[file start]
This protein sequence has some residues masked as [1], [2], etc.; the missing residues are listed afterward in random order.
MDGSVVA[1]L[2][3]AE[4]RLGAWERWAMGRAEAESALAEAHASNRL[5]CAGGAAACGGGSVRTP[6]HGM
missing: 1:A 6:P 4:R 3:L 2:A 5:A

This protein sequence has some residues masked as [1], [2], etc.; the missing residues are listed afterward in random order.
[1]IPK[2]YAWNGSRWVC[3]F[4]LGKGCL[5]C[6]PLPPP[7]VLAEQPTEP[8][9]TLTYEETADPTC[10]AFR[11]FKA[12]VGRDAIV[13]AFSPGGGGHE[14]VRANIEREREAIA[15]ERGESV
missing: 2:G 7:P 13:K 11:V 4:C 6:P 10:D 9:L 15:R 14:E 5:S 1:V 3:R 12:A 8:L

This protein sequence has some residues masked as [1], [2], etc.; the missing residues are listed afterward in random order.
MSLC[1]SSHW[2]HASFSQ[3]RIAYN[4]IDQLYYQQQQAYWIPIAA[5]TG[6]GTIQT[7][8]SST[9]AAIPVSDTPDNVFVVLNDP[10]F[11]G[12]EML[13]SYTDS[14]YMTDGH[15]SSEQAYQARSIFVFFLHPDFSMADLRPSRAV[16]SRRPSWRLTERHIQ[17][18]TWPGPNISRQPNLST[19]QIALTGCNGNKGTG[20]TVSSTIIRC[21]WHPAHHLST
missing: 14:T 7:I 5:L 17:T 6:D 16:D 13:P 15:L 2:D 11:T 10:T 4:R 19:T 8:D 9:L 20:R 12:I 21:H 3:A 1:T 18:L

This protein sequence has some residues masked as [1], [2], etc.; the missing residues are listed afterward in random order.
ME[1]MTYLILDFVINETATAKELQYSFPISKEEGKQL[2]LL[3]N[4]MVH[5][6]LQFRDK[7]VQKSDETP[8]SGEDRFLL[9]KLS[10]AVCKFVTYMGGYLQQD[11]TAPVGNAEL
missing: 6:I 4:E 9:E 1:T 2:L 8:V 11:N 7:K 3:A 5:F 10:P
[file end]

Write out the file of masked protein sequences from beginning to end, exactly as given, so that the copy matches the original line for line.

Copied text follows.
This protein sequence has some residues masked as [1], [2], etc.; the missing residues are listed afterward in random order.
MDGSVVA[1]L[2][3]AE[4]RLGAWERWAMGRAEAESALAEAHASNRL[5]CAGGAAACGGGSVRTP[6]HGM
missing: 1:A 6:P 4:R 3:L 2:A 5:A

This protein sequence has some residues masked as [1], [2], etc.; the missing residues are listed afterward in random order.
[1]IPK[2]YAWNGSRWVC[3]F[4]LGKGCL[5]C[6]PLPPP[7]VLAEQPTEP[8][9]TLTYEETADPTC[10]AFR[11]FKA[12]VGRDAIV[13]AFSPGGGGHE[14]VRANIEREREAIA[15]ERGESV
missing: 2:G 7:P 13:K 11:V 4:C 6:P 10:D 9:L 15:R 14:E 5:S 1:V 3:R 12:A 8:L

This protein sequence has some residues masked as [1], [2], etc.; the missing residues are listed afterward in random order.
MSLC[1]SSHW[2]HASFSQ[3]RIAYN[4]IDQLYYQQQQAYWIPIAA[5]TG[6]GTIQT[7][8]SST[9]AAIPVSDTPDNVFVVLNDP[10]F[11]G[12]EML[13]SYTDS[14]YMTDGH[15]SSEQAYQARSIFVFFLHPDFSMADLRPSRAV[16]SRRPSWRLTERHIQ[17][18]TWPGPNISRQPNLST[19]QIALTGCNGNKGTG[20]TVSSTIIRC[21]WHPAHHLST
missing: 14:T 7:I 5:L 17:T 6:D 16:D 13:P 15:L 2:D 11:T 10:T 4:R 19:T 8:D 9:L 20:R 12:I 21:H 3:A 1:T 18:L

This protein sequence has some residues masked as [1], [2], etc.; the missing residues are listed afterward in random order.
ME[1]MTYLILDFVINETATAKELQYSFPISKEEGKQL[2]LL[3]N[4]MVH[5][6]LQFRDK[7]VQKSDETP[8]SGEDRFLL[9]KLS[10]AVCKFVTYMGGYLQQD[11]TAPVGNAEL
missing: 6:I 4:E 9:E 1:T 2:L 8:V 11:N 7:K 3:A 5:F 10:P